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Ann Intern Med. 2010 Apr 20;152(8):488-96, W174. doi: 10.7326/0003-4819-152-8-201004200-00005.

Rosuvastatin for primary prevention in older persons with elevated C-reactive protein and low to average low-density lipoprotein cholesterol levels: exploratory analysis of a randomized trial.

Author information

1
Division of Preventive Medicine, Brigham and Women's Hospital, Harvard Medical School, Boston, Massachusetts 02215, USA. rglynn@rics.bwh.harvard.edu

Abstract

BACKGROUND:

Randomized data on statins for primary prevention in older persons are limited, and the relative hazard of cardiovascular disease associated with an elevated cholesterol level weakens with advancing age.

OBJECTIVE:

To assess the efficacy and safety of rosuvastatin in persons 70 years or older.

DESIGN:

Secondary analysis of JUPITER (Justification for the Use of statins in Prevention: an Intervention Trial Evaluating Rosuvastatin), a randomized, double-blind, placebo-controlled trial.

SETTING:

1315 sites in 26 countries randomly assigned participants in JUPITER.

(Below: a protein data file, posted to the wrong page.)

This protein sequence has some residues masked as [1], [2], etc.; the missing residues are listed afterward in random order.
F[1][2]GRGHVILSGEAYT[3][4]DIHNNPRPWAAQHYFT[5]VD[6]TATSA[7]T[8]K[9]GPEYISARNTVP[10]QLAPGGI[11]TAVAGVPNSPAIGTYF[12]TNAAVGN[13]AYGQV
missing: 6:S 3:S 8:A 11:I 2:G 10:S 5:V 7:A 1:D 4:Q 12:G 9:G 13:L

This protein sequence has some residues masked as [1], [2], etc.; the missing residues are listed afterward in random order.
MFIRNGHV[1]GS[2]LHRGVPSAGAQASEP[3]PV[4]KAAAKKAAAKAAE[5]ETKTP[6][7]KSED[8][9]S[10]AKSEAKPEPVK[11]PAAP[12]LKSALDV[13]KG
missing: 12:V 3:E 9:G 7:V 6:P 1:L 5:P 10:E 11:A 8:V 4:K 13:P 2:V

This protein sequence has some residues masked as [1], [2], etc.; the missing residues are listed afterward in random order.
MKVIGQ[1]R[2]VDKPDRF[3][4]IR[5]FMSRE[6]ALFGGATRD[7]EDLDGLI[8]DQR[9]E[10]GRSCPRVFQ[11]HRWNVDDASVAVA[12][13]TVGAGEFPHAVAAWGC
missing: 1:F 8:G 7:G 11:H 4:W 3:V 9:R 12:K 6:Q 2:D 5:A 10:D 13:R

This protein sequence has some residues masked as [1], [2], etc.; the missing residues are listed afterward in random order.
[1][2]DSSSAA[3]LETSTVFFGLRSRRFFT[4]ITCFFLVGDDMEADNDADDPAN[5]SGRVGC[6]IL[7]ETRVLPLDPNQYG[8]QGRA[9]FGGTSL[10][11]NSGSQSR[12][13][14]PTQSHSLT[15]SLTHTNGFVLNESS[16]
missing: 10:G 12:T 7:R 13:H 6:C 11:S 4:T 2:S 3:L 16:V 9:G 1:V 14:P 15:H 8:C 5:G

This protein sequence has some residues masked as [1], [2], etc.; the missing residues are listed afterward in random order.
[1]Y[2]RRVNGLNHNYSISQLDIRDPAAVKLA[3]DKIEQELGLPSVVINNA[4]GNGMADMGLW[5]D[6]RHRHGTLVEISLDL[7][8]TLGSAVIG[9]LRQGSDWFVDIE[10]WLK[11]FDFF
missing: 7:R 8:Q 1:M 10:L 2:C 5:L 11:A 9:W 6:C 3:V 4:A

PARTICIPANTS:

Among the 17 802 participants randomly assigned with low-density lipoprotein (LDL) cholesterol levels less than 3.37 mmol/L (<130 mg/dL) and high-sensitivity C-reactive protein levels of 2.0 mg/L or more without cardiovascular disease, 5695 were 70 years or older.

INTERVENTION:

Participants were randomly assigned in a 1:1 ratio to receive 20 mg of rosuvastatin daily or placebo.

MEASUREMENTS:

The primary end point was the occurrence of a first cardiovascular event (myocardial infarction, stroke, arterial revascularization, hospitalization for unstable angina, or death from cardiovascular causes).

RESULTS:

The 32% of trial participants 70 years or older accrued 49% (n = 194) of the 393 confirmed primary end points. The rates of the primary end point in this age group were 1.22 and 1.99 per 100 person-years of follow-up in the rosuvastatin and placebo groups, respectively (hazard ratio, 0.61 [95% CI, 0.46 to 0.82]; P < 0.001). Corresponding rates of all-cause mortality in this age group were 1.63 and 2.04 (hazard ratio, 0.80 [CI, 0.62 to 1.04]; P = 0.090). Although no significant heterogeneity was found in treatment effects by age, absolute reductions in event rates associated with rosuvastatin were greater in older persons. The relative rate of any serious adverse event among older persons in the rosuvastatin versus placebo group was 1.05 (CI, 0.93 to 1.17).

LIMITATION:

Effect estimates from this exploratory analysis with age cut-point chosen after trial completion should be viewed in the context of the overall trial results.

CONCLUSION:

In apparently healthy older persons without hyperlipidemia but with elevated high-sensitivity C-reactive protein levels, rosuvastatin reduces the incidence of major cardiovascular events.

PRIMARY FUNDING SOURCE:

AstraZeneca.

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